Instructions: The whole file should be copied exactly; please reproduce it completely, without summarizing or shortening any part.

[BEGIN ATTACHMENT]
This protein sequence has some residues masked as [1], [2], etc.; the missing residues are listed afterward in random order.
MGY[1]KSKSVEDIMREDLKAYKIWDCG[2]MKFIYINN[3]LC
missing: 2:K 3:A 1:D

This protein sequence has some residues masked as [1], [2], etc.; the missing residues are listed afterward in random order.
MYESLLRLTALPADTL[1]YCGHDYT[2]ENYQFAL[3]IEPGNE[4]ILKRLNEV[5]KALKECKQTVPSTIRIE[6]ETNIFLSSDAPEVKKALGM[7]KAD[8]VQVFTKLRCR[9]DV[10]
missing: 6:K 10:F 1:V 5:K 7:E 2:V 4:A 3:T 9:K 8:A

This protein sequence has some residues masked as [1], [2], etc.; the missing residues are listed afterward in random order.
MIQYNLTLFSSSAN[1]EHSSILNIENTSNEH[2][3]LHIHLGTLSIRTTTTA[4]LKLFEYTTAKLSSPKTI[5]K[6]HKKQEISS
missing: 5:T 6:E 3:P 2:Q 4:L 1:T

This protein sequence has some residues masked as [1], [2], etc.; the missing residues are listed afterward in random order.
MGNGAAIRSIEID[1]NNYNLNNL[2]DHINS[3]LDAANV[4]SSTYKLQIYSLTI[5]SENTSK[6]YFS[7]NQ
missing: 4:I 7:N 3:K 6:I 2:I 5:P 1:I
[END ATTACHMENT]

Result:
This protein sequence has some residues masked as [1], [2], etc.; the missing residues are listed afterward in random order.
MGY[1]KSKSVEDIMREDLKAYKIWDCG[2]MKFIYINN[3]LC
missing: 2:K 3:A 1:D

This protein sequence has some residues masked as [1], [2], etc.; the missing residues are listed afterward in random order.
MYESLLRLTALPADTL[1]YCGHDYT[2]ENYQFAL[3]IEPGNE[4]ILKRLNEV[5]KALKECKQTVPSTIRIE[6]ETNIFLSSDAPEVKKALGM[7]KAD[8]VQVFTKLRCR[9]DV[10]
missing: 6:K 10:F 1:V 5:K 7:E 2:V 4:A 3:T 9:K 8:A

This protein sequence has some residues masked as [1], [2], etc.; the missing residues are listed afterward in random order.
MIQYNLTLFSSSAN[1]EHSSILNIENTSNEH[2][3]LHIHLGTLSIRTTTTA[4]LKLFEYTTAKLSSPKTI[5]K[6]HKKQEISS
missing: 5:T 6:E 3:P 2:Q 4:L 1:T

This protein sequence has some residues masked as [1], [2], etc.; the missing residues are listed afterward in random order.
MGNGAAIRSIEID[1]NNYNLNNL[2]DHINS[3]LDAANV[4]SSTYKLQIYSLTI[5]SENTSK[6]YFS[7]NQ
missing: 4:I 7:N 3:K 6:I 2:I 5:P 1:I